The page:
Helen Emsley, Executive Director, Global Design for Buick and GMC joined them for a panel discussion. The British woman, representing Detroit spoke of the surprises in her successful career, of breaking global silos and of raising her teenage son. I’m so into that.
Linda Jackson, CEO of Citroën delighted me the most: she showed me how a world-class woman leader can be strong and serious all the while being approachable, feminine, and dare I say, (appropriately) emotional at the same time. She spoke of conviction, confidence, credibility and of the power of the collective to realize the opportunities of our business, at any age. She tipped her hat to hard work, recalled going back to school for her MBA during the thick of her career ascension, acknowledged the importance of her care team, captained by her husband. Her final message: “Everything is possible, if you believe.” Vous en êtes la preuve, Madame Jackson.
My selfie with Linda Jackson, CEO of Citroën
Livia Toth, Venture Associate from Plug & Play Tech Center’s @STARTUP AUTOBAHN lead my afternoon break out session on how OEMs can innovate by collaborating with start-ups. She impressed me with her poise, professionalism, knowledge of her business, facilitation abilities, clarity in direction and language, despite English not being her first language. I want to be more like you.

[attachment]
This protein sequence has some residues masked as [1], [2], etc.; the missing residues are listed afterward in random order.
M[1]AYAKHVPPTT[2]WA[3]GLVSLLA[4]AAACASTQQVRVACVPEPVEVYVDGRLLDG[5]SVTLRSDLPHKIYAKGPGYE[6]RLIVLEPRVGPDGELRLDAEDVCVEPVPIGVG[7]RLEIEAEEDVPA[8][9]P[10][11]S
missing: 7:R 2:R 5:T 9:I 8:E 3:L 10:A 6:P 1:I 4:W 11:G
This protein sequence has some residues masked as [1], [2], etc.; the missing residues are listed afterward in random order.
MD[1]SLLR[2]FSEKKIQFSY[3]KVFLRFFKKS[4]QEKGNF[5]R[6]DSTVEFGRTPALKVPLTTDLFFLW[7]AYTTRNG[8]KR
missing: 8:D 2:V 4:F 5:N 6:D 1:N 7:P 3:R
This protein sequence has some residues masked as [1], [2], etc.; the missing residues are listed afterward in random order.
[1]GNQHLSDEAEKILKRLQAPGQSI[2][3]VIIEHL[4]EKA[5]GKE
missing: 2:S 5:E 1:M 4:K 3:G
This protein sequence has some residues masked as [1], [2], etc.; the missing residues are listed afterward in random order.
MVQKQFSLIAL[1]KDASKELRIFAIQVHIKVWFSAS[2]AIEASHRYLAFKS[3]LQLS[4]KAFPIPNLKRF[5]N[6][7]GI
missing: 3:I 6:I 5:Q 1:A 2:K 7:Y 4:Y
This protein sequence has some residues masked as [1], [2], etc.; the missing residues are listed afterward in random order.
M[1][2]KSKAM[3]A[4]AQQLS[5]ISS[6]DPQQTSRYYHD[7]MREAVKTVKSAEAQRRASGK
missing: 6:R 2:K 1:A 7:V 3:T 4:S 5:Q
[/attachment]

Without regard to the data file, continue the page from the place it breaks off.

And all the women I met at the event who, armored-down, engaged in meaningful conversation about career, challenges, celebrations, culture and countries.
A special shout out to MC Mary-Jo de Leeuw for calling out job seekers to stand: you got me out of my comfort zone and enabled so many moments of connections as a result. Namaste.
I was in a crowed of my own: full of women from different places, living in different places, who have embraced being themselves and created wonderful careers, and lives for themselves. We found a home.
Our final message: a commitment to helping each other out.
My final message: there is no glass ceiling.